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I would like to know to how to do in Ruby what I can do with system("clear") in C. I wrote a program like

puts "amit"
system("clear")

I want the console to be cleared after executing this commnad, but it is not working.

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1  
What operating system are you running Ruby on? –  Zabba Dec 30 '10 at 4:01
    
SCiTE is not a compiler, it's just a text editor. –  R. Martinho Fernandes Apr 4 '12 at 14:48

7 Answers 7

If you want something that is vaguely portable you can try:

system "clear" or system "cls"

which will try both clear and cls

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Edit: (rereading your question I realize this is not what you are after. I thought you were referring to the IRB. I will leave this here and not delete it as I feel it is can be very useful information)


Ultimately it depends what system you are on.

ctrl+l (<- that is a lower case L) will clear the terminal ( cmd+K on a mac I believe)

this also works in the regular terminal, or the python interprator, or mysql, etc

there are a fair amount of other shortcuts you may like to familiarize yourself with. i found this after a quick google search:

CTRL-l - Clears the screen and places the command prompt at the top of the page.
CTRL-r - Starts a search against the command history. Start by typing in what you want to search by then press CTRL-r to see the matches.
CTRL-c - Kills the current running foreground program.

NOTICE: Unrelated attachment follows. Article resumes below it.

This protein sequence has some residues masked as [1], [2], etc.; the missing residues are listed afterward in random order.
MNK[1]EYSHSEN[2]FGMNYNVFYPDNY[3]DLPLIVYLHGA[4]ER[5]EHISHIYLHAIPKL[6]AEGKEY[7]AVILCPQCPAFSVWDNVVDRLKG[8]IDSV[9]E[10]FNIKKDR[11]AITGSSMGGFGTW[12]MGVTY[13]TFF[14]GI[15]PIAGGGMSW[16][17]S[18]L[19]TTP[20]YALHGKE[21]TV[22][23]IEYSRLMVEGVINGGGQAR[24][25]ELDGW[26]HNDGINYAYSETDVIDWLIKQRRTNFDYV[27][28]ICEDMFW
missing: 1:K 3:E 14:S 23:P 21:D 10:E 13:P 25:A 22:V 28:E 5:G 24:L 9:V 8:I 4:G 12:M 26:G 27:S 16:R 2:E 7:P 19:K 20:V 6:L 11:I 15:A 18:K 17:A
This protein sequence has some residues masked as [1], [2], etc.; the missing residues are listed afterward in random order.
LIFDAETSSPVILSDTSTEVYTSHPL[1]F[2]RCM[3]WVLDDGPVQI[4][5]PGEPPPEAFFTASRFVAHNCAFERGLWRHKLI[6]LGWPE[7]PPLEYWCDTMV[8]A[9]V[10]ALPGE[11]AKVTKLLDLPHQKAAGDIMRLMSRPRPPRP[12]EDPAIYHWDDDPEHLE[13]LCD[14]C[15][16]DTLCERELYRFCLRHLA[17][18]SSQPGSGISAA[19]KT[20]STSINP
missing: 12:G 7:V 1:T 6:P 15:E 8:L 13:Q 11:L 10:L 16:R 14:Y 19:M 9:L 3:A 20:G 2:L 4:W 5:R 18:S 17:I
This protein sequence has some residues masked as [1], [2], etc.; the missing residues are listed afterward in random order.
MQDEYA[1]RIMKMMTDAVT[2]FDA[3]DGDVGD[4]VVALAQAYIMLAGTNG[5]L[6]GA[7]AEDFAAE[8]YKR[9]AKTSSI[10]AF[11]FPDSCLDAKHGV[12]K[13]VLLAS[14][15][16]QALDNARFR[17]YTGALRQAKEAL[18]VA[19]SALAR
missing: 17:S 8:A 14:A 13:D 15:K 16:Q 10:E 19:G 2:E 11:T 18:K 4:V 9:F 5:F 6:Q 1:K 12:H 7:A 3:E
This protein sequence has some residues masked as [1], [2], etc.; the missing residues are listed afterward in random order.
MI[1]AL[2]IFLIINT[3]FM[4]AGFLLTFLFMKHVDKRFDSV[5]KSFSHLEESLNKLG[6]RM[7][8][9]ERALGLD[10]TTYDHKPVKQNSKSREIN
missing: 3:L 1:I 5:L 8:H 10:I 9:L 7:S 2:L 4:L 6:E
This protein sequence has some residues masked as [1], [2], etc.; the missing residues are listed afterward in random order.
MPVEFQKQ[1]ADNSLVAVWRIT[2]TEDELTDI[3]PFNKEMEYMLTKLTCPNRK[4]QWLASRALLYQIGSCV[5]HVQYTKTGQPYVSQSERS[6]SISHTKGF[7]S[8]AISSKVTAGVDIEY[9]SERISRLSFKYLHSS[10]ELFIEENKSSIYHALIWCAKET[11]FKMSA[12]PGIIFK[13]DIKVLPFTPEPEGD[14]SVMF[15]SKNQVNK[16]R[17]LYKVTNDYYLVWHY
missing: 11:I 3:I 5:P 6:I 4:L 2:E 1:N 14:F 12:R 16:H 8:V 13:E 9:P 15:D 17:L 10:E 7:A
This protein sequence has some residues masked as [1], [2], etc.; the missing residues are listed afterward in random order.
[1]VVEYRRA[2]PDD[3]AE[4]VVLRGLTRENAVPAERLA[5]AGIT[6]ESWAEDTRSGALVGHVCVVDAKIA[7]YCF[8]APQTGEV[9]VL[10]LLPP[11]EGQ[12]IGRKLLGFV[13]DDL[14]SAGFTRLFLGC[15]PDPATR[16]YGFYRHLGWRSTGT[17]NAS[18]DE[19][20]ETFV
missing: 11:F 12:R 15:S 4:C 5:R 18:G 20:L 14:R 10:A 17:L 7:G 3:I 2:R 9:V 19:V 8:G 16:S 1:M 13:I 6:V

CTRL-z - Stop/sleep the current running foreground program.
CTRL-s - Stops the output to the screen.
CTRL-q - Allows output to the screen.
CTRL-a - Moves the cursor the start of the line
CTRL-e - Moves the cursor to the end of the line
CTRL-f - Moves the cursor 1 character forward
CTRL-b - Moves the cursor 1 character backward

not mentioned on that list is that

Alt-F moves the curosor one word forward
Alt- B moves the cursor one word back
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A slight variation works:

puts "Here's a very long string"
sleep 1
system ("cls")

Mark.

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4  
Obviously only works on Windows. –  user1203803 Apr 4 '12 at 14:40
    
system "clear" is what you want for those on a *nix terminal –  Chris Fritz Jul 21 '13 at 23:23

You can use following create a ruby file say check.rb like follwing

puts "amit"
#system "clear"

and run it from console [Salil@localhost Desktop]$ check.rb

o/p

[Salil@localhost Desktop]$ ruby check.rb
amit
[Salil@localhost Desktop]$ 

now modify check.rb and run it from console

puts "amit"
system "clear"

o/p

[Salil@localhost Desktop]$ 
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1  
i did nt get u cud you repeat again –  Milan Jul 3 '10 at 6:53
    
salil how to do that man –  Milan Jul 3 '10 at 6:55
    
ok i edit my answer nw you can check it by creating sample ruby file. –  Salil Jul 3 '10 at 7:03
    
but still its nt working why very first its nt working there is no other way to clear console at very first time –  Milan Jul 3 '10 at 7:07

If you are on a Mac you can clear your terminal window with "Command + K".

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Try any of these two in your ruby file:

puts `clear`

or

puts "\e[H\e[2J"
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A portable, compromized yet often visually satisfying approach that I use is what I call "crazy putz puts":

counter=0
until counter == 50
puts " "
counter += 1
end
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